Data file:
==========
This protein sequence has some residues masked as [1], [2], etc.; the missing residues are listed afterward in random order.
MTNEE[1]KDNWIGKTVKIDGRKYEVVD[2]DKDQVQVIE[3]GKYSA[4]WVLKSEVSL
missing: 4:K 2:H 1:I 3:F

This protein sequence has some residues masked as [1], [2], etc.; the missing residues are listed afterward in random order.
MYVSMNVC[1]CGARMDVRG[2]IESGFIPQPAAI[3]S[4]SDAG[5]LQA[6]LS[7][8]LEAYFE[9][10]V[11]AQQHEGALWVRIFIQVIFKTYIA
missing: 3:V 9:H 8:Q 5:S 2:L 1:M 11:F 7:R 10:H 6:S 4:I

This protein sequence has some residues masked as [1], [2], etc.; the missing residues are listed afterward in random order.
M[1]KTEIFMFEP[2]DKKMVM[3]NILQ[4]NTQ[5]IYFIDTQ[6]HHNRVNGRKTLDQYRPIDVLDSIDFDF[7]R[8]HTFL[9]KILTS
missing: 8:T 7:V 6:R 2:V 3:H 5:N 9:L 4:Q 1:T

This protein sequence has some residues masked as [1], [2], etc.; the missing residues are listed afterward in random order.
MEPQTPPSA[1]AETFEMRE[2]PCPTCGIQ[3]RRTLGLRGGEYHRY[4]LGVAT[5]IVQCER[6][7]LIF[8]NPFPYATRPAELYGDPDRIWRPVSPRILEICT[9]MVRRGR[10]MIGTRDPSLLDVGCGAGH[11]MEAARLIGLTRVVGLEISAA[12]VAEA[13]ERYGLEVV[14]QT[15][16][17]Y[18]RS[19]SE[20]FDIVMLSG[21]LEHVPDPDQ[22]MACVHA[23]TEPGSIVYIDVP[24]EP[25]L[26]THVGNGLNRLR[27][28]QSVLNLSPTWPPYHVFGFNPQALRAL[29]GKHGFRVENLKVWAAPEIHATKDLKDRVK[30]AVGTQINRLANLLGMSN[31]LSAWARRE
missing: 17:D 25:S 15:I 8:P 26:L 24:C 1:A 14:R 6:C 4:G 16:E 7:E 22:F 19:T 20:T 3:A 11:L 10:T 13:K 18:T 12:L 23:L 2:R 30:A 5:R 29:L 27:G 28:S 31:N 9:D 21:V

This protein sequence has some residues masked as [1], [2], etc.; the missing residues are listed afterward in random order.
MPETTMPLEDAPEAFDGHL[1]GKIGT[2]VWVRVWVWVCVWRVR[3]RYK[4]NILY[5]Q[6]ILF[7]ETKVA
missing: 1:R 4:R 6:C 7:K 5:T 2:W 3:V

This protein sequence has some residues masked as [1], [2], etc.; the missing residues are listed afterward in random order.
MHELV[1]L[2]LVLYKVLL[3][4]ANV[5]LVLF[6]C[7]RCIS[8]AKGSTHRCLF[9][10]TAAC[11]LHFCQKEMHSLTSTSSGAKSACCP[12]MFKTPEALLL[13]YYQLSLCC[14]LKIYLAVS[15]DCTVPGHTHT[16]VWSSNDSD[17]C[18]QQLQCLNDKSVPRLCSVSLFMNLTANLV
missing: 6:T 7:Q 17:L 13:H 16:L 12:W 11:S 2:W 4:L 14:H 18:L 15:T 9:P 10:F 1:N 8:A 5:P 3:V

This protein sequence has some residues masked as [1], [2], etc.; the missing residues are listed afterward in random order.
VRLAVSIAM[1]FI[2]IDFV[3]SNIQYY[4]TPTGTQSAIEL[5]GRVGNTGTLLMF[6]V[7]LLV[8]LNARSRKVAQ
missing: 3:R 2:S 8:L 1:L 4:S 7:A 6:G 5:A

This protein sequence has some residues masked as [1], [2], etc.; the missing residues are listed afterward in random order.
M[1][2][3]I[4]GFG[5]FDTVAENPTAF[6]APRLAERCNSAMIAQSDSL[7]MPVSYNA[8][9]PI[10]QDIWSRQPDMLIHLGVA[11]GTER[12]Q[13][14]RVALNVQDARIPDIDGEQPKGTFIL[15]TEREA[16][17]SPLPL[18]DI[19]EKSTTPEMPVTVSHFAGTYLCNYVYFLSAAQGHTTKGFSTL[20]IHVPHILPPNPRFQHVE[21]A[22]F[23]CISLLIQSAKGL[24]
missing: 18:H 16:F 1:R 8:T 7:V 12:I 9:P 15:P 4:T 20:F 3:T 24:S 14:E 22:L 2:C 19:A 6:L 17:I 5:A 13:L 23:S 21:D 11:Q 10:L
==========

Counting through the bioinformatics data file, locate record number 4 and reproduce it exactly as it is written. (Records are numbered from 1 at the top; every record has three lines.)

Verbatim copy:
This protein sequence has some residues masked as [1], [2], etc.; the missing residues are listed afterward in random order.
MEPQTPPSA[1]AETFEMRE[2]PCPTCGIQ[3]RRTLGLRGGEYHRY[4]LGVAT[5]IVQCER[6][7]LIF[8]NPFPYATRPAELYGDPDRIWRPVSPRILEICT[9]MVRRGR[10]MIGTRDPSLLDVGCGAGH[11]MEAARLIGLTRVVGLEISAA[12]VAEA[13]ERYGLEVV[14]QT[15][16][17]Y[18]RS[19]SE[20]FDIVMLSG[21]LEHVPDPDQ[22]MACVHA[23]TEPGSIVYIDVP[24]EP[25]L[26]THVGNGLNRLR[27][28]QSVLNLSPTWPPYHVFGFNPQALRAL[29]GKHGFRVENLKVWAAPEIHATKDLKDRVK[30]AVGTQINRLANLLGMSN[31]LSAWARRE
missing: 17:D 25:S 15:I 8:P 26:L 24:C 1:A 14:R 6:C 4:G 16:E 7:E 22:F 19:T 20:T 3:A 11:L 10:T 13:K 18:T 12:L 23:L 2:R 30:A 5:R 29:L 27:G 28:S 31:N 9:D 21:V